Takeover Panel to follow up acquisition promises

Buyers of publicly listed UK companies will be required to report back one year after completing their acquisitions on whether they have kept their word about their plans for the target group under proposals unveiled on Tuesday.

The Takeover Panel, the independent custodian of the UK’s rules on mergers and acquisitions activity, suggested placing this duty on acquirers for the first time.

The proposals are the latest attempt to address concerns that buyers of UK companies break promises about what they intend to do with them.

There was an outcry when Kraft Foods, following its acquisition of Cadbury in 2010, closed the British confectionery company’s factory at Somerdale near Bristol having previously promised to keep it open.

The proposed requirement for buyers of publicly listed UK companies to report back one year after completing their deals about whether they have stuck to their plans for the target group would encompass matters such as strategic direction, fixed assets, staff, research and development and headquarters.

The proposals would oblige buyers to disclose whether they upheld non-binding statements of intent and binding undertakings in relation to their acquisitions.

Currently, bidders must outline plans for the businesses they are seeking to buy as they relate to staff, fixed assets, pension schemes and strategic direction, among other things.

The panel is now seeking to add disclosures regarding a bidder’s plans for the target company’s research and development, headquarters and workforce composition and skills.

The statements of intent would also need to be made earlier — at the time the would-be acquirer announces a firm intention to make an offer for a publicly listed UK company, rather than when the bid document is released, as is currently required.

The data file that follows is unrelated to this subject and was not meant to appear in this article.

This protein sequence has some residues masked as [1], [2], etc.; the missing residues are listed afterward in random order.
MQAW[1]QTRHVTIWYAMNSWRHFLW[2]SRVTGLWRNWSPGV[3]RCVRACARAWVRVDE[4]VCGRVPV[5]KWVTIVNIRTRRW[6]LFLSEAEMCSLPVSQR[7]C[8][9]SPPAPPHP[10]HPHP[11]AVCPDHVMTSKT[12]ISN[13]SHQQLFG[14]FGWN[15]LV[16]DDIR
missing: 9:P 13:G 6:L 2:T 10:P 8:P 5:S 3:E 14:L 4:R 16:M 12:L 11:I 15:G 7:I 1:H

The panel said its proposals come after suggestions made by parties including the Department for Business, Energy and Industrial Strategy.

Business secretary Greg Clark said: “The Takeover Panel is a respected and important part of this regime and the government welcomes the valuable changes it is proposing.

“They will require bidders to make earlier and fuller disclosure of their plans for the target company, including its research and development, location of HQ, and the composition and skills of its workforce; and give companies subject to a bid more time to prepare their response.”

The proposals follow a period of heightened sensitivity over foreign takeovers in the UK, which has traditionally been one of the most open markets to overseas investment.

Theresa May’s government has at times spoken out in favour of deeper government intervention in dealmaking.

Moreover, UK officials have for years pressed for stricter rules pertaining to takeovers as it relates to both binding pledges and non-binding statements of intent that would-be acquirers make during dealmaking.

The panel — which is wary of government interference and enforces its rule book with just a few tools including the surprisingly powerful act of naming and shaming transgressors — has taken steps to require bidders to be clearer about their statements of intent and pledges in relation to UK targets.

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